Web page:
This is the perfect time to be a consumer of credit. Mortgage rates are low, with some banks offering standard, 30-year mortgages at less than 4-percent. Auto lenders can barely get a few percent, and credit card companies are routinely offering people great deals for introductory periods and balance transfers. The big question for consumers is how to get that credit. Many people today can’t take advantage of great rates because of their credit histories. While lenders are handing out deals like candy, they are generally only interested in lending to people with better than average credit.
How hard is it to get a secured credit card?
The good news for consumers is that secured credit cards are highly accessible. Even if you have collections or charge-offs on your record, you can likely qualify. The bank is taking much less risk on you, and they are willing to work around your bad credit history. The good news, too, is that these card providers report to credit agencies in the same way unsecured card lenders report. This can lead to positive credit implications, but it is important for you to understand the limitations of these cards in helping you.
Is a secured credit card an effective tool for rebuilding my credit?
Though secured cards cannot hurt, there is evidence to suggest that their positive impact may be exaggerated by some within the credit community. If you have currently bad credit, then one positive account can only do a little bit to help. Even with a new, positive account, you will still have the negative information bringing down your score.
You should understanding in the beginning that a secured credit card is not a magic bullet. Future creditors will appreciate the good record. They won’t just overlook the rest of your history because of one new account, though.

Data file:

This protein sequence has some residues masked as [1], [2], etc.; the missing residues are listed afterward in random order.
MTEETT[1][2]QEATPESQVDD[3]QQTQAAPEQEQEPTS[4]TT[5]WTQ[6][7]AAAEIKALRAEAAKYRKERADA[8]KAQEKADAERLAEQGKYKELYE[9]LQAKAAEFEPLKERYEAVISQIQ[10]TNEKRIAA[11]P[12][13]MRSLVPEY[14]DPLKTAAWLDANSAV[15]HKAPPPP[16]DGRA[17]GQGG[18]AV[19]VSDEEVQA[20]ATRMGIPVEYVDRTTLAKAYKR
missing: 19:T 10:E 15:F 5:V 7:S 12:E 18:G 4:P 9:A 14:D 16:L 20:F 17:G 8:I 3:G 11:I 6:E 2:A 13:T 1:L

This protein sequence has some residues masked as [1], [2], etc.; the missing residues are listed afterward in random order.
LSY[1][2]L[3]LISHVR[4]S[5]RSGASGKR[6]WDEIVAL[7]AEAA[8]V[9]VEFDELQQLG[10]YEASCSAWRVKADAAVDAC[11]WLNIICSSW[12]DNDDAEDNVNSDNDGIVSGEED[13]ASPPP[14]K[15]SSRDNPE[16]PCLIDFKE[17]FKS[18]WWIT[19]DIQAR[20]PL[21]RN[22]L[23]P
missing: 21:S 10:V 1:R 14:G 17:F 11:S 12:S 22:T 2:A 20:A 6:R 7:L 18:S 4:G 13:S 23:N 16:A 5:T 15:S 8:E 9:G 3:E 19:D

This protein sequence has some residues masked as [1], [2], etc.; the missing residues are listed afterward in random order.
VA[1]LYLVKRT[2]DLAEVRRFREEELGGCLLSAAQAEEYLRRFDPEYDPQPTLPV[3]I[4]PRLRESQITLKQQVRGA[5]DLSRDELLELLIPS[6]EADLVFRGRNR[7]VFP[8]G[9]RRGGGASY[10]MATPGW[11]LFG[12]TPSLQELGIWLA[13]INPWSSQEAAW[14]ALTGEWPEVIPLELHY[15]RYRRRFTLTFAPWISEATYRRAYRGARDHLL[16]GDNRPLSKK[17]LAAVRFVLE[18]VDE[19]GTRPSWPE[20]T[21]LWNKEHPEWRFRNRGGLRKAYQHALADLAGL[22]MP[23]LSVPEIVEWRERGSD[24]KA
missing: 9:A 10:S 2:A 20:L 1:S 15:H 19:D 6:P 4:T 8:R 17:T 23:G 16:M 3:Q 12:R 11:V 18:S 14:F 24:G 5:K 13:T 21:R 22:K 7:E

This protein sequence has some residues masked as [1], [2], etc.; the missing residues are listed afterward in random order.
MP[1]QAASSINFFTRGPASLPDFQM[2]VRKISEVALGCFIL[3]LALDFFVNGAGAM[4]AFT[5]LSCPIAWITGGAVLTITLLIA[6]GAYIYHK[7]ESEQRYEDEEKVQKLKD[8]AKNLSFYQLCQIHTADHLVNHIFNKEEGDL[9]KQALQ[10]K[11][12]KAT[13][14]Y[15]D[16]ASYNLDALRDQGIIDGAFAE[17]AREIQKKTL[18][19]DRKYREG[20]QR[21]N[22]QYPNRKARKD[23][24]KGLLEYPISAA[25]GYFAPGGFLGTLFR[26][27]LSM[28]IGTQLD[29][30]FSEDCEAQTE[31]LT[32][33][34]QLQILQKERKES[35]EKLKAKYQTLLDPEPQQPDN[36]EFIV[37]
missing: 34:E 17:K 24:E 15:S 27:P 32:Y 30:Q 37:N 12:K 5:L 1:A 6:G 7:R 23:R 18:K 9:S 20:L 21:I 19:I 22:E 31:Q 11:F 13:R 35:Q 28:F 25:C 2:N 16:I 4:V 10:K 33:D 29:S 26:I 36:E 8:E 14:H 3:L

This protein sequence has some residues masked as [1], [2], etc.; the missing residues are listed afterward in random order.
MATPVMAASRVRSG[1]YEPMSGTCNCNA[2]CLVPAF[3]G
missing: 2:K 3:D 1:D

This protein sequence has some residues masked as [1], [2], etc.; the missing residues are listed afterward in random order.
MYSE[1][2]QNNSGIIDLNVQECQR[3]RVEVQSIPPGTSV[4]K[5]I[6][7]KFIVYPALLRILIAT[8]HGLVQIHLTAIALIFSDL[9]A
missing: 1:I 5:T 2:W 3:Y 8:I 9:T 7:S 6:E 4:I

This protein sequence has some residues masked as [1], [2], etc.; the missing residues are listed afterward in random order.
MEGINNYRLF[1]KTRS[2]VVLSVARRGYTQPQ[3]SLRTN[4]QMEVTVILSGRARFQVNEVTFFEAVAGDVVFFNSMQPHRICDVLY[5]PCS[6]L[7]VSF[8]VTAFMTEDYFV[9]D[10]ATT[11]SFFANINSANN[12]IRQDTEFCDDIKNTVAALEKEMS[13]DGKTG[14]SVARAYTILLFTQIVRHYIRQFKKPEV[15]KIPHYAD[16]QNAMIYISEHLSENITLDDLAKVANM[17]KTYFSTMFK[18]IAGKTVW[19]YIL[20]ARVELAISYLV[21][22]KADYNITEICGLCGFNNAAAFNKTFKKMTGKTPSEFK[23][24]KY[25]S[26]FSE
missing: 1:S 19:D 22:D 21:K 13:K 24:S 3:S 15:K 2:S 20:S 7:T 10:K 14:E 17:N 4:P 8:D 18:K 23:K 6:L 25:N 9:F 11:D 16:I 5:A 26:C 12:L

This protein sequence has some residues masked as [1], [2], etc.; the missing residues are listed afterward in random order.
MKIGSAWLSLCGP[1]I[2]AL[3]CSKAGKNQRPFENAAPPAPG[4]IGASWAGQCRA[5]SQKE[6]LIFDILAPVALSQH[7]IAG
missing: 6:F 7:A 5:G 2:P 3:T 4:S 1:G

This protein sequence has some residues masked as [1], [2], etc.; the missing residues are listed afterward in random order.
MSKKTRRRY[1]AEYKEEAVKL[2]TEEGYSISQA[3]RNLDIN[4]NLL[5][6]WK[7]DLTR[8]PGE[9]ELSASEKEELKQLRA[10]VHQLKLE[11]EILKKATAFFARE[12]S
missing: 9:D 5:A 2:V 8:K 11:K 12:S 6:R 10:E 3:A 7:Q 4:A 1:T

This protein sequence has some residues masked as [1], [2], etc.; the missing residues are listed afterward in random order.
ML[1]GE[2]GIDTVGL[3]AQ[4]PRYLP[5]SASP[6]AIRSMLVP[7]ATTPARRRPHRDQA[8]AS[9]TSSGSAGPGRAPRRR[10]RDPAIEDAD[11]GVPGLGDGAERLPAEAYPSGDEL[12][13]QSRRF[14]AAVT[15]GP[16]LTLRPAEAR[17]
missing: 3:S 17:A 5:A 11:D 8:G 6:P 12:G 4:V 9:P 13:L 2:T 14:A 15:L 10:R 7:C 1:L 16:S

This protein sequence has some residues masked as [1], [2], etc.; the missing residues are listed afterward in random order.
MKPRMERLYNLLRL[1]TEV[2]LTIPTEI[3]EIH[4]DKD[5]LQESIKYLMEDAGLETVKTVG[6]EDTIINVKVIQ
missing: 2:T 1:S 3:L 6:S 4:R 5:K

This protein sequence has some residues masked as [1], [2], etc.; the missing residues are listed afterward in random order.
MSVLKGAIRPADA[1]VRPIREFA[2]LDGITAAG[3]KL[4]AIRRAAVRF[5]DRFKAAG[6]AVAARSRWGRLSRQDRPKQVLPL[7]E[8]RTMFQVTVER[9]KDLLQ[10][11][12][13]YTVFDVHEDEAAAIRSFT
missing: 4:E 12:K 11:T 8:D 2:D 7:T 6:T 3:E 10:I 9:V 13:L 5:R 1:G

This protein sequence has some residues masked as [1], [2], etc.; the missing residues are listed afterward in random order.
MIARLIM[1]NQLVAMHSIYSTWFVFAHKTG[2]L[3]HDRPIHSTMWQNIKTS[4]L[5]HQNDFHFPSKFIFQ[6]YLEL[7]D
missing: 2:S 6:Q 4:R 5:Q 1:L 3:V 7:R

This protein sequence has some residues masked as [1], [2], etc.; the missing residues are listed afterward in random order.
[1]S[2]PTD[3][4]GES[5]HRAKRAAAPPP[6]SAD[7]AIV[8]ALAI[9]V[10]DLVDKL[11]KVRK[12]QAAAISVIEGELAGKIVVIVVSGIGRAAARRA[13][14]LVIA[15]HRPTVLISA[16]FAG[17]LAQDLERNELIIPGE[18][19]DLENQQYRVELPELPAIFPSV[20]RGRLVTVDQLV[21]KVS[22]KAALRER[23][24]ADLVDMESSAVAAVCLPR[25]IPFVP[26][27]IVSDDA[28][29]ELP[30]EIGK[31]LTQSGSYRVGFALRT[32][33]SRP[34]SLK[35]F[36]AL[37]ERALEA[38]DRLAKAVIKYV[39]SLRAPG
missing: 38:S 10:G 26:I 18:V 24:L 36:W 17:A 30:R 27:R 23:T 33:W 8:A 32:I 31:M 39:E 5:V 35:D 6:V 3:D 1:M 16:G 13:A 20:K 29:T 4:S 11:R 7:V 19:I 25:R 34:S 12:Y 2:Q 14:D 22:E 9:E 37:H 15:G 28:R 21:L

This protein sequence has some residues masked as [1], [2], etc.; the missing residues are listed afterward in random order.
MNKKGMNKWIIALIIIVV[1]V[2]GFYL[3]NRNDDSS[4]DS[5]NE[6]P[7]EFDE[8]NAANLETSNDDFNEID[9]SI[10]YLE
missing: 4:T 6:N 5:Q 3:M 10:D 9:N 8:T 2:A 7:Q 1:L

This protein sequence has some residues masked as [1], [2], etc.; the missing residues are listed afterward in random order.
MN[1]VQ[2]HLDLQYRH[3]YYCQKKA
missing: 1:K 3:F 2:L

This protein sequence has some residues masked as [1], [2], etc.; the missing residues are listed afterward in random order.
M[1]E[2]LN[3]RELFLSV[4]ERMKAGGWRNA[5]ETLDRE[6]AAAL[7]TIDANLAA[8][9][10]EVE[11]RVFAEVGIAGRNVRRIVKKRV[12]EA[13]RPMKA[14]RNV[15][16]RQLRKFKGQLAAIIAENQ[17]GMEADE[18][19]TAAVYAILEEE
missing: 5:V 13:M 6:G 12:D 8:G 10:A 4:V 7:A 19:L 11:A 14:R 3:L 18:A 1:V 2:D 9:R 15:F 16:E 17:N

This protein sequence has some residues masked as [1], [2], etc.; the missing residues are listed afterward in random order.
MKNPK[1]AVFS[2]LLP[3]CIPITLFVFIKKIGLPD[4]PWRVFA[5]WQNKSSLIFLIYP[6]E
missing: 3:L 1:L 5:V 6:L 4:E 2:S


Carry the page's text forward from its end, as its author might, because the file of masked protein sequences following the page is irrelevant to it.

Is there any type of consumer who can benefit from a secured card?
Just because people with wrecked credit can’t really benefit from secured cards does not mean that every person will miss out on benefits. These cards can be powerful tools for people who are just beginning with their credit foundations. Many consumers run into major problems when they haven’t yet been given the opportunity to establish credit. With a secured card, these consumers get their start, and they can then move on to unsecured cards.
Likewise, these cards work well for people who have recovered from seven years of purgatory. If bad credit marks have just fallen off of your credit history, then you can partially rebuild through secured cards.
Who shouldn’t be using secured credit cards?
Some people believe that it’s a good idea to use secured credit cards in order to bring down their credit utilization rate. One of the elements of your credit score is the percentage of credit you are using at the time of the credit inquiry. If you have $10,000 in available credit and you’re using only $500, then you will have a much higher credit score than a person using $6,000.
The truth is that secured credit cards can bring down your utilization rate. There are better ways to use your resources, though. The money you spend on a deposit could be used to pay down your other credit cards. This would also lower your utilization rates. It would also preserve your average age of accounts. With your credit score, older accounts are always better than newer accounts. By opening a new secured credit card, you will add a recent account that drags down your average.